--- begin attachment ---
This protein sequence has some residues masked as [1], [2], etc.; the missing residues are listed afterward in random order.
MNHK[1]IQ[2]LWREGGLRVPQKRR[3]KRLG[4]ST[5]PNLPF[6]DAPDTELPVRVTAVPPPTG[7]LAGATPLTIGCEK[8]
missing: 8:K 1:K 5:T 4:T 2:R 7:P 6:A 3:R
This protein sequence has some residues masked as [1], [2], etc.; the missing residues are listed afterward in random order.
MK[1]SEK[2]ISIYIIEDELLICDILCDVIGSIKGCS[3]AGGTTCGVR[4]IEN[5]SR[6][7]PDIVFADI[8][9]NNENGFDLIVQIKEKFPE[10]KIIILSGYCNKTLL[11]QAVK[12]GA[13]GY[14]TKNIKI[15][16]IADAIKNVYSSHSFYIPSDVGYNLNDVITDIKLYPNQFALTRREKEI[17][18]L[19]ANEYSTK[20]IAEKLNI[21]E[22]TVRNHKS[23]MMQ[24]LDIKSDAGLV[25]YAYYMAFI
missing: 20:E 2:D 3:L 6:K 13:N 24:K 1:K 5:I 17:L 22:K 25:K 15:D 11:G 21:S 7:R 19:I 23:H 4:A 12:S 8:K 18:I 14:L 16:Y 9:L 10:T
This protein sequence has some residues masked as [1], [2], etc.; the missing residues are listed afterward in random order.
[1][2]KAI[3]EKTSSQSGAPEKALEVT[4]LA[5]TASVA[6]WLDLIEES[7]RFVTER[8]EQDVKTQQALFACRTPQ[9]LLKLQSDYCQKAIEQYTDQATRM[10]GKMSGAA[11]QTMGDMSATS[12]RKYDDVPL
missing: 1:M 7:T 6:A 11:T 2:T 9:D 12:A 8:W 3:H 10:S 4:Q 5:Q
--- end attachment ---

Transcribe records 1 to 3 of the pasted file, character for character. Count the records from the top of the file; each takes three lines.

This protein sequence has some residues masked as [1], [2], etc.; the missing residues are listed afterward in random order.
MNHK[1]IQ[2]LWREGGLRVPQKRR[3]KRLG[4]ST[5]PNLPF[6]DAPDTELPVRVTAVPPPTG[7]LAGATPLTIGCEK[8]
missing: 8:K 1:K 5:T 4:T 2:R 7:P 6:A 3:R
This protein sequence has some residues masked as [1], [2], etc.; the missing residues are listed afterward in random order.
MK[1]SEK[2]ISIYIIEDELLICDILCDVIGSIKGCS[3]AGGTTCGVR[4]IEN[5]SR[6][7]PDIVFADI[8][9]NNENGFDLIVQIKEKFPE[10]KIIILSGYCNKTLL[11]QAVK[12]GA[13]GY[14]TKNIKI[15][16]IADAIKNVYSSHSFYIPSDVGYNLNDVITDIKLYPNQFALTRREKEI[17][18]L[19]ANEYSTK[20]IAEKLNI[21]E[22]TVRNHKS[23]MMQ[24]LDIKSDAGLV[25]YAYYMAFI
missing: 20:E 2:D 3:L 6:K 13:N 24:K 1:K 5:I 17:L 22:K 25:K 15:D 11:G 21:S 7:R 19:I 23:H 4:A 12:S 8:K 18:I 14:L 16:Y 9:L 10:T
This protein sequence has some residues masked as [1], [2], etc.; the missing residues are listed afterward in random order.
[1][2]KAI[3]EKTSSQSGAPEKALEVT[4]LA[5]TASVA[6]WLDLIEES[7]RFVTER[8]EQDVKTQQALFACRTPQ[9]LLKLQSDYCQKAIEQYTDQATRM[10]GKMSGAA[11]QTMGDMSATS[12]RKYDDVPL
missing: 1:M 7:T 6:A 11:T 2:T 9:D 12:A 8:W 3:H 10:S 4:Q 5:Q